The Cariboo Regional District Board is considering the best way to have “essential” broadband and cellular coverage provided across the region, including asking the provincial government to step up to fund or build it.
The debate follows the release of a report by Tanex Engineering, which found the Cariboo-Chilcotin has “a large connectivity problem” that would cost an estimated $230 million to resolve. Although the Highway 97 corridor has decent broadband and cellular coverage, the report said, there are large tracts of highways without any cellular service.
“If we follow all of the recommendations that Tanex has laid out it is a chunk of change for sure,” said Maureen LeBourdais, Electoral Area F director and chair of the CRD’s broadband committee. “This is critical infrastructure so it should be public. The province has to be a key partner, it’s critical they be part of this. The CRD can’t do it on our own, financially or legislatively.”
Both the federal and governments say all Canadians should have access to this high-speed broadband as well as mobile wireless coverage where they live and work and along major road corridors. However, the report noted only 34 per cent of rural residents have broadband connectivity at the CRTC universal service objective of 50 megabytes per second download speed and 10 megabytes per second upload speed.
Although 100 Mile House, Quesnel and Williams Lake are fairly well served, there are significant gaps in both broadband and cellular coverage along highways 20, 24 and 97 and in remote areas off secondary roads such as Likely and Canim Lake South.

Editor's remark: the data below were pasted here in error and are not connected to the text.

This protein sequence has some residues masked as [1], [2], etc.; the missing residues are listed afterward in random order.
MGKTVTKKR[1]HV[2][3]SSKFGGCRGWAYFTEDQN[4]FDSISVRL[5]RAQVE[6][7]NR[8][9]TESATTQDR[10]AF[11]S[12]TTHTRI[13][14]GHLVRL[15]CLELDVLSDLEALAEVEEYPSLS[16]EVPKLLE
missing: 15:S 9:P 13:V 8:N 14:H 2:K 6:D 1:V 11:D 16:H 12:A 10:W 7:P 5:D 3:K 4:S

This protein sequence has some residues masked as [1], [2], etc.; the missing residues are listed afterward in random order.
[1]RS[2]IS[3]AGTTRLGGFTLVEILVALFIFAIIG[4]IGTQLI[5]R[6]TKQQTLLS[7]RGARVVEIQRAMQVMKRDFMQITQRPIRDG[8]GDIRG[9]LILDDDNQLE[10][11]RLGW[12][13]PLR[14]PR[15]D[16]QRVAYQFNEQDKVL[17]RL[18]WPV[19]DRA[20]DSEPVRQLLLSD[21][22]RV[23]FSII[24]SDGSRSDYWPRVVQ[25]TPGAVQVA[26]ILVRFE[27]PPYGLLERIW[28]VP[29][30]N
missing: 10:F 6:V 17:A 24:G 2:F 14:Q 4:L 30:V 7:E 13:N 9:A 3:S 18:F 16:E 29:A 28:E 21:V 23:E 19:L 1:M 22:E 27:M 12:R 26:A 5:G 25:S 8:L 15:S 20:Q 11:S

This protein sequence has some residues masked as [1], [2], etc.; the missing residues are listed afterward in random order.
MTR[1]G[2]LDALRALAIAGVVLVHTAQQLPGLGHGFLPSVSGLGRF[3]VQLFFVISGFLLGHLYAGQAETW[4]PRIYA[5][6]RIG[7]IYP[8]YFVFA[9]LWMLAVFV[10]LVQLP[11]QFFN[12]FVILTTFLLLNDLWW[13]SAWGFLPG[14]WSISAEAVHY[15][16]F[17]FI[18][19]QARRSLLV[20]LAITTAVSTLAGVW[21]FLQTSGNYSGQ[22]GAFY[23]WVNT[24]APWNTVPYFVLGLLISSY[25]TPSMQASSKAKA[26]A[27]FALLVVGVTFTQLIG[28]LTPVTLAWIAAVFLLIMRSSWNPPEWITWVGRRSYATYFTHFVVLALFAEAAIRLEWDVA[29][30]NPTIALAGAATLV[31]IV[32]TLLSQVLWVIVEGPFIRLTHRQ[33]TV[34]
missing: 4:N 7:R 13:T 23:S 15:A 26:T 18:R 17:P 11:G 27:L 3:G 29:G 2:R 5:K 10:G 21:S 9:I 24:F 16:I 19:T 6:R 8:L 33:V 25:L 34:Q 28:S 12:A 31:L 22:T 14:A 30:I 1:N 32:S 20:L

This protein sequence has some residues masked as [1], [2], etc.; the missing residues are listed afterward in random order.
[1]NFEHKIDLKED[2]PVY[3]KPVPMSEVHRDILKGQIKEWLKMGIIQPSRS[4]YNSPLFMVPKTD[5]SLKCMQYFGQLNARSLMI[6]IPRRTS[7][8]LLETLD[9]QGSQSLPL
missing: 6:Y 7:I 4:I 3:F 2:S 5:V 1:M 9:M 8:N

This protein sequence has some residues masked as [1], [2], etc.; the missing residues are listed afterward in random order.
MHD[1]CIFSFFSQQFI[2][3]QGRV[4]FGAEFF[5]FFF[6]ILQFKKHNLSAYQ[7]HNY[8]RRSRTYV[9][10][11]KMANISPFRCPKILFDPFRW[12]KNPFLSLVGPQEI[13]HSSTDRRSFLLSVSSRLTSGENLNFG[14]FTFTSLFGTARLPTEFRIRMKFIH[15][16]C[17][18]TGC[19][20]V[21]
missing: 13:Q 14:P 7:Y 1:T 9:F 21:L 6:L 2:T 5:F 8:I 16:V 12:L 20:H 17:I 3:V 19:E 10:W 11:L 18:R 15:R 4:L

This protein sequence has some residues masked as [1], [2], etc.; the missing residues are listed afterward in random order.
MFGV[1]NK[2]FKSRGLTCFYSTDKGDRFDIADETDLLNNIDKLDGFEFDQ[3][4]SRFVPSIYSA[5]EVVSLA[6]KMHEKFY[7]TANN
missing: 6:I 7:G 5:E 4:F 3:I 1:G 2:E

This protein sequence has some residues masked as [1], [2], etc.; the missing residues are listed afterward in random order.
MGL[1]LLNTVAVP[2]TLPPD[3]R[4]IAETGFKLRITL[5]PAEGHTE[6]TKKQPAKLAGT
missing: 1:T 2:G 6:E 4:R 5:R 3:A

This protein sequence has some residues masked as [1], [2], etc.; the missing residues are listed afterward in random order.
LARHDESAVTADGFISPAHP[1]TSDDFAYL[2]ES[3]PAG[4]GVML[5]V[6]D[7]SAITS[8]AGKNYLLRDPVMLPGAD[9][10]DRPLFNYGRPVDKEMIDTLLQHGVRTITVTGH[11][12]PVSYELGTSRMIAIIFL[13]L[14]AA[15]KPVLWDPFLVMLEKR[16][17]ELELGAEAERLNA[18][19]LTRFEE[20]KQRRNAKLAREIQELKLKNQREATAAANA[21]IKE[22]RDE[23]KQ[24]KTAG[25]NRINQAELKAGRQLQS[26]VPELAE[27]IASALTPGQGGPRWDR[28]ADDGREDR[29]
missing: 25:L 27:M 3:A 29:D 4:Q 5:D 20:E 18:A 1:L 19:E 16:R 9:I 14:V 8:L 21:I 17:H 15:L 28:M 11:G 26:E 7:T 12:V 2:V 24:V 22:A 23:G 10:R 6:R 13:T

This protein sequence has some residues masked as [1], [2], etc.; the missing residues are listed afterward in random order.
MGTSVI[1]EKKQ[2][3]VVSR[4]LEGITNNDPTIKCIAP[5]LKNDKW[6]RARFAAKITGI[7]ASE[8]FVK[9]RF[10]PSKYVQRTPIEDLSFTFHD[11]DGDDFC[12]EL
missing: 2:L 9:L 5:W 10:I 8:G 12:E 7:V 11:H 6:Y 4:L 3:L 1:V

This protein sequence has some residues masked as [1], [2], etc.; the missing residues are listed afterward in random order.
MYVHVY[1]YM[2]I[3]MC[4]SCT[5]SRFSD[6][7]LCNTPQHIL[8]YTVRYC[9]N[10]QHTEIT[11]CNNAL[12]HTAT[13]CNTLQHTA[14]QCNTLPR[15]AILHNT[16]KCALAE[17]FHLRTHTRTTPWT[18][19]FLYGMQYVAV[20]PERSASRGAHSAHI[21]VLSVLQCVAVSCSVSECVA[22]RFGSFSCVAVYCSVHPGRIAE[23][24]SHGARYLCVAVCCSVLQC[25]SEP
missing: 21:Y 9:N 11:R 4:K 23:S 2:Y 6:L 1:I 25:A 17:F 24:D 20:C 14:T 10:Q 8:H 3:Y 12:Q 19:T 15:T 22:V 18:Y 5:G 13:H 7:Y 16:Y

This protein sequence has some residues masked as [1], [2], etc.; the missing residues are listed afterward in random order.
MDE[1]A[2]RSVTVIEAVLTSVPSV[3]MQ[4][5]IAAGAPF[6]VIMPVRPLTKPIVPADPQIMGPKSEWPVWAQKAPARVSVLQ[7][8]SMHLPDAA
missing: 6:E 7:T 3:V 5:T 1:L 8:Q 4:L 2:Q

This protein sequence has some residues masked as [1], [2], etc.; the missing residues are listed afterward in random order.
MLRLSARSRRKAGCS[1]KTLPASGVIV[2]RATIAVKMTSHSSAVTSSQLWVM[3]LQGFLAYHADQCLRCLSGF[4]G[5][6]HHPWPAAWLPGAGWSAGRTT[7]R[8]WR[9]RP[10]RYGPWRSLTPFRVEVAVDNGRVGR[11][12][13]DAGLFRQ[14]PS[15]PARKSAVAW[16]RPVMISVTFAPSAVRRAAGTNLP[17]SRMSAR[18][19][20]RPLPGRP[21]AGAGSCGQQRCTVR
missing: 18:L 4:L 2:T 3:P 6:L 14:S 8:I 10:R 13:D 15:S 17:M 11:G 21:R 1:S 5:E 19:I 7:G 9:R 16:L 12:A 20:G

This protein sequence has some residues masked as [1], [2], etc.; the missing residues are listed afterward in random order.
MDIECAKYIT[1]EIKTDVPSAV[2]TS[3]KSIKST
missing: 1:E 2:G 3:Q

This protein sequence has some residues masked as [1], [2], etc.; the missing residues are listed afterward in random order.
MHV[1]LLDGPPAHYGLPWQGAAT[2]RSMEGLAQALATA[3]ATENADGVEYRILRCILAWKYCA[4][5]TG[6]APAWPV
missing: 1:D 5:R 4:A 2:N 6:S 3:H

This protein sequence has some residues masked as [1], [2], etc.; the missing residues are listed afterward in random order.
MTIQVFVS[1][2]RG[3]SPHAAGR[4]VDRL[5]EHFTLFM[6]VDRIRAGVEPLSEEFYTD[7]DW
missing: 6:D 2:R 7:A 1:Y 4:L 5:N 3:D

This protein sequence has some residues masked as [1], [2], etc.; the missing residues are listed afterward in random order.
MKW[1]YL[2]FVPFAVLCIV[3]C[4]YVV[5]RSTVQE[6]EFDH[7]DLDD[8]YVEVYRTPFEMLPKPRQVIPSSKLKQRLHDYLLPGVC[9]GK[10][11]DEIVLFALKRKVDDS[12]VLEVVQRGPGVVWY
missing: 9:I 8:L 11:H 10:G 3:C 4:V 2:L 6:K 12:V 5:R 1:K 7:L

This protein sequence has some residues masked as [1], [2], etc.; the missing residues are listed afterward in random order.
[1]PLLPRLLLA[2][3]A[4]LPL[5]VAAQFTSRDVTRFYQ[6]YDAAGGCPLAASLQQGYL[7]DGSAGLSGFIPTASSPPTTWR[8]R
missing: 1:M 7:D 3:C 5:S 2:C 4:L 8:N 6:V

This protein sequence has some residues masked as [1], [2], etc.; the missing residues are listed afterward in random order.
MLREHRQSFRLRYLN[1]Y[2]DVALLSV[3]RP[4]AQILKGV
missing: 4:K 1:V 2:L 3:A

Regional districts across B.C. are grappling with how residents can access services, noting connectivity is not part of their mandate but is necessary in terms of both safety and emergency response as well as economic resilience.
“There’s clearly a societal benefit to all of our residents and to our region in terms of having wide access to connectivity cellular service broadband, there’s no doubt about it,” CRD CAO John MacLean said at a committee of the whole meeting last week. “Broadband and connectivity is in the same vein nowadays as police services, as transportation, as schools.
“The challenge we have is taxation and how do you develop those service levels and get taxation down to a level that makes sense?”
LeBourdais noted the CRD is not equipped to become an Internet Service Provider (ISP). She would like to form a standing committee or working group – involving the CRD as well forestry, tourism, agriculture members, First Nations, the provincial government and telecommunications companies – to look at the report recommendations and set priorities before taking that plan to the province to help bring it to fruition.
“We’ve got to have a sense of where we are going,” she said. “The provincial and federal governments have both set themselves a goal and we can help them do that but they have to help us.
“It’s holding the whole province back, it’s holding Canada back, if we don’t provide broadband, especially in rural areas.”
CRD Chair Margo Wagner said connectivity is key to newcomers in the area. Although many people have signed on to the Starlink beta test – herself included – she said the cost per household for broadband in extremely remote areas could be as high as $25,000.
“The first question they ask is ‘what is the connectivity like? That is a huge determining factor when they move into Cariboo-Chilcotin area and whether they stay within the immediate fringe or in town,” she said.
Electoral Area E director Angie Delainey agreed. “COVID has changed the landscape of how people are going to work in the future,” she said. “I believe where they can, there will still be home offices set up and people will continue to work from their homes. It’s an essential service. If you’re looking at moving from one area to another you will need broadband.”